The statement in the loop body has fixed number of operations, hence it has a constant running time when executed only once.

      3. Find how many times each statement is executed.
      4. 
        for( i = 0; i < n; i++) // i = 0; executed only once: O(1)
               			// i < n;  n + 1 times	      O(n)
        			// i++	 n times	      O(n)
        		 // total time of the loop heading: 
                         // O(1) + O(n) + O(n) = 		O(n)
          sum = sum + i; // executed n times,                   O(n)
        

        The loop heading plus the loop body will give: O(n) + O(n) = O(n).
        Loop running time is: O(n)

      Hence we can say:
      If

      1. the size of the loop is n
        (loop variable runs from 0 or some fixed constant, to n) and
      2. the body has constant running time (no nested loops)
      then the time is O(n)

      Rule 2: Nested loops

      The total running time is the running time of the inside statements times the product of the sizes of all the loops

      sum = 0;
      for( i = 0; i < n; i++)
      for( j = 0; j < n; j++)

      sum++;

      Applying Rule 1 for the nested loop (the 'j' loop) we get O(n) for the body of the outer loop.

      The outer loop runs n times, therefore the total time for the nested loops will be
      O(n) * O(n) = O(n*n) = O(n2).

      What happens if the inner loop does not start from 0?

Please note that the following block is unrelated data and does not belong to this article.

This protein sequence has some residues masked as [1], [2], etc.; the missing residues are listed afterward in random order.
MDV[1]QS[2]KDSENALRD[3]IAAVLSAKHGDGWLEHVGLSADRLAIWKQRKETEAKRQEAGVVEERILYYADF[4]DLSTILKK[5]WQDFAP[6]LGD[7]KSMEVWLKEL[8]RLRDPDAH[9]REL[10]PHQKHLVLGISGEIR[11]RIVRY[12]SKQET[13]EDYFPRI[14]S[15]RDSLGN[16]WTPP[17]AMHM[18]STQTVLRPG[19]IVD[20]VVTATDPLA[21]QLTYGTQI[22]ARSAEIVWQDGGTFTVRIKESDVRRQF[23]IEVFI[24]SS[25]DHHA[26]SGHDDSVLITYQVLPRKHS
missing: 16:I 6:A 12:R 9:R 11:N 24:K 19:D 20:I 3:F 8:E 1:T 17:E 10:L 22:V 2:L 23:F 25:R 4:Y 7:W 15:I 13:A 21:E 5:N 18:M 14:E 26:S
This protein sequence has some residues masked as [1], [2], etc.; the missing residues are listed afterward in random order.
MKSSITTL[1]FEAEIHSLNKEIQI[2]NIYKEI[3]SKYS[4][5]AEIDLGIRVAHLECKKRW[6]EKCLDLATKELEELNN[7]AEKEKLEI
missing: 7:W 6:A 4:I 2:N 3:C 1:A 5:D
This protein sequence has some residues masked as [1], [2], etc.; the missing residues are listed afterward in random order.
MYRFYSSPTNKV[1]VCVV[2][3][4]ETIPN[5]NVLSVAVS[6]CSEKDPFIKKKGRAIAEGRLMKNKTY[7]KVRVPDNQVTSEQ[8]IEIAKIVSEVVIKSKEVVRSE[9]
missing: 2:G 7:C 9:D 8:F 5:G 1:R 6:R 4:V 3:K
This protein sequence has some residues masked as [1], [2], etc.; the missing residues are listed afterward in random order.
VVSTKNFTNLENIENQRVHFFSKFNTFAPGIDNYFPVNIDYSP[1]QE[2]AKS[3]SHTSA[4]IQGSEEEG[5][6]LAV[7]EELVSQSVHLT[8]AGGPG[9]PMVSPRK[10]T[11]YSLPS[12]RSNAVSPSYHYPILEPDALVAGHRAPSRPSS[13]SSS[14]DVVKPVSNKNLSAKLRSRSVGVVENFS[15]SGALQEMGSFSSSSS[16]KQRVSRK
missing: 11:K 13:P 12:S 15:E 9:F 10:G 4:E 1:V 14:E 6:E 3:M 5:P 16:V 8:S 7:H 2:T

sum = 0;
      for( i = 0; i < n; i++)
      for( j = i; j < n; j++)

      sum++;

      Here, the number of the times the inner loop is executed depends on the value of i:

      
      i = 0,     inner loop runs     n     times
      i = 1,     inner loop runs  (n-1)    times
      i = 2,     inner loop runs  (n-2)    times
      ...
      i = n - 2, inner loop runs     2     times
      i = n - 1, inner loop runs     1     (once)

      Adding the right column, we get: ( 1 + 2 + + n) = n*(n+1)/2 = O(n2)

      General rule for loops:

      Running time is the product of the size of the loops times the running time of the body.

      Example:

      sum = 0;
      for( i = 0; i < n; i++)
      for( j = 0; j < 2n; j++)

      sum++;

      We have one operation inside the loops, and the product of the sizes is 2n2.
      Hence the running time is O(2n2) = O(n2)

      Rule 3: Consecutive program fragments

      The total running time is the maximum of the running time of the individual fragments

      sum = 0;
      for( i = 0; i < n; i++)

      sum = sum + i;

      sum = 0;
      for( i = 0; i < n; i++)

      for( j = 0; j < 2n; j++)

      sum++;

      The first loop runs in O(n) time, the second - O(n2) time, the maximum is O(n2)

      Rule 4: If statement

      if Condition

      S1; else
      S2;

      The running time is the maximum of the running times of S1 and S2.

  7. Examples
    1. Search in an unordered array of elements.
    2. 
      for (i = 0; i < n; i++)
      	if (a[i] == x) return 1; // 1  means succeed
      	return -1; 		 // -1 means failure, the element is 
      				 // not found
      

      The basic operation in this problem is comparison, so we are interested in how the number of comparisons depends on n.

      Here we have a loop that runs at most n times:

      If the element is not there, the algorithm needs n comparisons.
      If the element is at the end, we need n comparisons.
      If the element is somewhere in between, we need less than n comparisons.